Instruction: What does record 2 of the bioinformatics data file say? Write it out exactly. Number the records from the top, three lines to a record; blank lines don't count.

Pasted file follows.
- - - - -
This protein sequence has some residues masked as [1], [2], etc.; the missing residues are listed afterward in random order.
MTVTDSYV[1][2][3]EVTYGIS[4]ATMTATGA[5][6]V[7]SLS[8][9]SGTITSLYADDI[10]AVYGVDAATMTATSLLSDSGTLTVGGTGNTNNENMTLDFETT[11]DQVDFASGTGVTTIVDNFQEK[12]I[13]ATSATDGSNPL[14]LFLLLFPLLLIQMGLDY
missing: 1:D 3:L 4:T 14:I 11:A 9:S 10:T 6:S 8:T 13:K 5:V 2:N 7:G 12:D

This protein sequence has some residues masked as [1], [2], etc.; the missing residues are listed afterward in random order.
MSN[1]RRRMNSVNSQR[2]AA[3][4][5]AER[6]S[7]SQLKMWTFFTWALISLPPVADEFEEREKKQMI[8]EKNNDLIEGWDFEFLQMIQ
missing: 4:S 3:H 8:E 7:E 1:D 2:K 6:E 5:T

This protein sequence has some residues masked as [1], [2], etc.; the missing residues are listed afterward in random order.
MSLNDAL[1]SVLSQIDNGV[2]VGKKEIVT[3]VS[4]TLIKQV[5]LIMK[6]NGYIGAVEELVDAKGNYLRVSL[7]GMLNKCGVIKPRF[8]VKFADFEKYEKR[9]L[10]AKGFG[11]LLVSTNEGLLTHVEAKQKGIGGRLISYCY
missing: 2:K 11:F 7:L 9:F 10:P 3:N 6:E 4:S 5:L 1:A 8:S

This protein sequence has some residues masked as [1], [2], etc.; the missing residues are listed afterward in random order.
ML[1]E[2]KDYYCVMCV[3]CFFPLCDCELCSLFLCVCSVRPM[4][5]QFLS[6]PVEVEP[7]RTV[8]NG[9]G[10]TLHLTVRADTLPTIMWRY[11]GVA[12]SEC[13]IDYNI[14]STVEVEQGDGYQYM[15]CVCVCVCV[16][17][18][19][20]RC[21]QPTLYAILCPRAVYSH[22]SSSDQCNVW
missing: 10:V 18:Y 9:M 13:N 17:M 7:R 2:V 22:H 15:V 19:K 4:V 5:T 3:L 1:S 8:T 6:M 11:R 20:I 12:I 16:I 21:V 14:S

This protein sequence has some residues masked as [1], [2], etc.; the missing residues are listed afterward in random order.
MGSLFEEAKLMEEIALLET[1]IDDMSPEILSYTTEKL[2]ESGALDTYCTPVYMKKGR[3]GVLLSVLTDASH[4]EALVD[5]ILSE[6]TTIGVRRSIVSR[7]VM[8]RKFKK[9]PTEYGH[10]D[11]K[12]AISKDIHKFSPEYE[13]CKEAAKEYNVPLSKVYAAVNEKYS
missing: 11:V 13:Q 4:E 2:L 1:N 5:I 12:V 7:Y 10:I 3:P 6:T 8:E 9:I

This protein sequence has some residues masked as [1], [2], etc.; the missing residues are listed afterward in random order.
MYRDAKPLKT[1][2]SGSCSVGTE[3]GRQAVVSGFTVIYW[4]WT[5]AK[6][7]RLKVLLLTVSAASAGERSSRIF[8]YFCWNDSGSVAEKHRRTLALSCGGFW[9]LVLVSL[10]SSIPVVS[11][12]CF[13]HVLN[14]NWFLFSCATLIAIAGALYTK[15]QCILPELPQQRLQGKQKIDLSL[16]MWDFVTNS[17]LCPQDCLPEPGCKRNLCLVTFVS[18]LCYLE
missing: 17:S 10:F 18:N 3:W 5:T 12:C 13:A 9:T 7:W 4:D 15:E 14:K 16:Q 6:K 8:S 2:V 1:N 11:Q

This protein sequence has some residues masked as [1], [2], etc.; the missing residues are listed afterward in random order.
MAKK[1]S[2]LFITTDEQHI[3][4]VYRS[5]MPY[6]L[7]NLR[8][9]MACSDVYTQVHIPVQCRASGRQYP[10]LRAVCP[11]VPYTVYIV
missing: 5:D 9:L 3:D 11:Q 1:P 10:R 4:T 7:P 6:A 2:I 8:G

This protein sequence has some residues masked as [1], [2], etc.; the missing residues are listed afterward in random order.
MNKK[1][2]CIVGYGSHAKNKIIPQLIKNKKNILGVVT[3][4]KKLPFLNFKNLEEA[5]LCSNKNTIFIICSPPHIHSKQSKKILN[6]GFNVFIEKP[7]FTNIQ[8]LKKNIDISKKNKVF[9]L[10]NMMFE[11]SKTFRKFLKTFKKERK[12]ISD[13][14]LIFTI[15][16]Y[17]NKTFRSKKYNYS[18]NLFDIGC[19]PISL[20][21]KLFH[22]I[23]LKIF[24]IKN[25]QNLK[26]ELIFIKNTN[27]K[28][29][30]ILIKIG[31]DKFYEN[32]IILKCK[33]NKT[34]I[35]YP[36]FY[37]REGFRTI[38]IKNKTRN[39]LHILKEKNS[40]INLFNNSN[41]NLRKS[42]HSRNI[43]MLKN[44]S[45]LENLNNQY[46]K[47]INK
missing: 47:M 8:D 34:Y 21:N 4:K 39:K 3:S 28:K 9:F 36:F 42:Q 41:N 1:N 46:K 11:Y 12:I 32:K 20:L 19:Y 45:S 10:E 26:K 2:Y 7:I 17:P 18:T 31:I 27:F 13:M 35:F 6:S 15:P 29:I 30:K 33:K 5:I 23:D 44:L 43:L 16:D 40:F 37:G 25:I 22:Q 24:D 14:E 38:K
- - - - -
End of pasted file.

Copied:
This protein sequence has some residues masked as [1], [2], etc.; the missing residues are listed afterward in random order.
MSN[1]RRRMNSVNSQR[2]AA[3][4][5]AER[6]S[7]SQLKMWTFFTWALISLPPVADEFEEREKKQMI[8]EKNNDLIEGWDFEFLQMIQ
missing: 4:S 3:H 8:E 7:E 1:D 2:K 6:E 5:T